The day before we arrive, en la vispera, we walk to the albergue Arca de Pino where, technically, we will spend our last night on the Camino. On the way, we walked by a tree lined path. Neither Becky nor I recognized the bloosoms on the trees. The mysterious blooms turned out to be camellias! We asked two women who were out with their children, and they seemed surprised that we would not know what they were. Son Camelias, they said in unison.
As we kept walking we went by a memorial for Guillermo Watt, a pilgrim who died on the camino in 1993. So close to the goal! I stopped in front of the descanso, as it is called in New Mexico, and pondered his life. He was 69 and chose to transition right here on this spot, close to Santiago, but not quite there yet. I wondered who had erected the small shrine, who had placed the images and the stones at the base. I revernetly placed a stone as well. No doubt there will be others who come after me and also add to the growing pile. We had gone by other shrines, but none had impacted me the same way. Could it be because we were so close? And what about his family? Who was he? The details consumed my imagination. What happened? How was he found? Was he alone? So many questions!
As we walked this last stretch, I found myself enjoying the view and already being homesick for the wide open fields, the views of lush, fertile farmlands, alongside rivers. Here we could see it was still winter. In a few months, the trees would turn various shades of green, more like the the Galician panoramas I had seen before in my travels through A Coruña.
We stayed at the public albergue in Arca do Pino where we paid 5 Euros, the usual for the night in the staterun albergues in Galicia. It was a clean and comfortable albergue with hot waterfor showers but no utensils for cooking. There were few pilgrims walking with us, and we shared the albergue with two of them.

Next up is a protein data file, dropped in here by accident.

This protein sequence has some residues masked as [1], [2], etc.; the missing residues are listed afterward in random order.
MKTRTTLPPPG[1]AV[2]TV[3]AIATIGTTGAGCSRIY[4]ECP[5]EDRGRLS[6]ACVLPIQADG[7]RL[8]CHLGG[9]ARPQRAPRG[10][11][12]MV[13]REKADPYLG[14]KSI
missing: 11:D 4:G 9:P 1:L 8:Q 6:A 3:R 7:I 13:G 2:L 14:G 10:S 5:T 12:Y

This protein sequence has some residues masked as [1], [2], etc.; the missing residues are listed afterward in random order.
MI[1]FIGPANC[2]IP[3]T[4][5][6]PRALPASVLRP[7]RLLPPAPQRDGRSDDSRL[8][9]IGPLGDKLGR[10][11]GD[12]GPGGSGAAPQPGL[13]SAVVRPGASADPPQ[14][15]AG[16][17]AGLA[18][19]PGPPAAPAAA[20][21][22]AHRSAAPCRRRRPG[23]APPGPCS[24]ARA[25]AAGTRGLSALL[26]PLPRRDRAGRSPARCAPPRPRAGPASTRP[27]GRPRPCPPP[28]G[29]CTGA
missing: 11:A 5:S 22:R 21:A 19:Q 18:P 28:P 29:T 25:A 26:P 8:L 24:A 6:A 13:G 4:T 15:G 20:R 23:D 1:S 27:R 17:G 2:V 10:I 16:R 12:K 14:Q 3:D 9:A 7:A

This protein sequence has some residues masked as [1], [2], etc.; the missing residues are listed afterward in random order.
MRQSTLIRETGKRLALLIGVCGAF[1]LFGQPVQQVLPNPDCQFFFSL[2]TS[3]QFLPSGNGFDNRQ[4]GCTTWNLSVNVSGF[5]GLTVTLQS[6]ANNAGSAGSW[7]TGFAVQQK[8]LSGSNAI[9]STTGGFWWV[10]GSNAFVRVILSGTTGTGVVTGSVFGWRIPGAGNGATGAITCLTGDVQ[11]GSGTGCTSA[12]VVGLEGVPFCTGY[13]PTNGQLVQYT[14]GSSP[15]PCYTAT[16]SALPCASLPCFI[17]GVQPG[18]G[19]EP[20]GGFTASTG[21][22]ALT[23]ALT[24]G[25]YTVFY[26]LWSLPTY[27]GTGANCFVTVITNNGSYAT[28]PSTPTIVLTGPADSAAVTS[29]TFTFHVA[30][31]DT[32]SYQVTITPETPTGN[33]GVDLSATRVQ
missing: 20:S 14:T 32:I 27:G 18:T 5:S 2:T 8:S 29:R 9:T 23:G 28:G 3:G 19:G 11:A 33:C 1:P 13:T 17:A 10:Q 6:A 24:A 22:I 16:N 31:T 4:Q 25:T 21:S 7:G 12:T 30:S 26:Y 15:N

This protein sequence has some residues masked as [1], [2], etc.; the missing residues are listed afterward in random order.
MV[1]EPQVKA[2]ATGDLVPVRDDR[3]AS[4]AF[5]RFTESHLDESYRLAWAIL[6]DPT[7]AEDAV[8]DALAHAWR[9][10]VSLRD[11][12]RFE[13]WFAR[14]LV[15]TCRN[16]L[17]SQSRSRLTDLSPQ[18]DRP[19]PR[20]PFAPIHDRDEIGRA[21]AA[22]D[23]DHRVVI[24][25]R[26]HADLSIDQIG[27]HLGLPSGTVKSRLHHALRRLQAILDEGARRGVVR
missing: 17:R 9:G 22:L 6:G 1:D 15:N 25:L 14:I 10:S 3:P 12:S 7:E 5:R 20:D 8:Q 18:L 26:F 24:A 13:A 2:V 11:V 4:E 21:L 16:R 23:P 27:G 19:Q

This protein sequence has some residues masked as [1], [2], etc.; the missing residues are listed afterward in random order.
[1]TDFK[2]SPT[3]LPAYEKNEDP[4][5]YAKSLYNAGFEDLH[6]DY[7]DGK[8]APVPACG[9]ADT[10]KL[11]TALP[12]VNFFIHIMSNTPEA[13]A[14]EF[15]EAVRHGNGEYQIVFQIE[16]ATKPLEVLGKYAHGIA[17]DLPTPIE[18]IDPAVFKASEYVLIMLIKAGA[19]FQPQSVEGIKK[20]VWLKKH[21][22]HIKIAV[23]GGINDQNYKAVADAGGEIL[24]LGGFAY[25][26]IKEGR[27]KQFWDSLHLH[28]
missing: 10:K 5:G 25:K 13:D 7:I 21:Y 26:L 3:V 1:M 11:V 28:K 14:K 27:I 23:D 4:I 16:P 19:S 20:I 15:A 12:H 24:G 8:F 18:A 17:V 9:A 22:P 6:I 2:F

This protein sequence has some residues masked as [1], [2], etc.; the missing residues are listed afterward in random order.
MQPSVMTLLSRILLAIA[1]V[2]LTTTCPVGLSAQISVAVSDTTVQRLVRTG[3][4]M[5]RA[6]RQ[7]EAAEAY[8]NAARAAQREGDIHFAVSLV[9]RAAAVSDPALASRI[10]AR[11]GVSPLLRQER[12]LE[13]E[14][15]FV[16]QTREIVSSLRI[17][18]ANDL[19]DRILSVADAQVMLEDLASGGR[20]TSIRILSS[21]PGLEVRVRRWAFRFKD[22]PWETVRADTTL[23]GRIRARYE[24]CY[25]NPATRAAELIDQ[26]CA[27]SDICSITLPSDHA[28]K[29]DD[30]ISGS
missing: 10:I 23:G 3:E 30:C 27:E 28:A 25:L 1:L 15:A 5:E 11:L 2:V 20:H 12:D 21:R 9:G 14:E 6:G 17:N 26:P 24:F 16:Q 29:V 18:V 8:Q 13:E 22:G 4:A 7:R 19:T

They were traveling separately, but seemed to konw each other. They also seemed anxious to leave early the next morning. So we all got up early and left on our last day of walking…the sunrise greeted us as we stepped out of the albergue.
As we approach the end, it is with mixed feelings that we go to bed. I want to end, to arrive, but I also fear that I will have finished the walk and not know what to do, how to go back to the world. Snug and cozy in my sleeping bags, I listen to the night noises and can’t sleep. but some time during the night, I do fall asleep. And it is in this sterile and not very spiritual setting that I have one of the most wonderful dreams of my life. In the dream, I am in a waiting room. I know that I have died and I await instructions with others who are in the same situation as I am. The room is full, but we are all patient as we wait to be called. Finally, I hear my name and as I go up, I am led into another room. Suddenly, I am aware that I can feel my father behind me. He has placed his hands on my shoulders the way he would do some times. I begin to weep because I am told I cannot turn to look at him. I hear his voice. I do not know what he is saying, though. He hands me a book! It is a large, leather bound book, and I know it is the book of my life that now has the Camino written in it. I know I must write about the experience of walking the Camino, of the small miracles and of the insights I have had and that I must share. It is part of my life’s plan.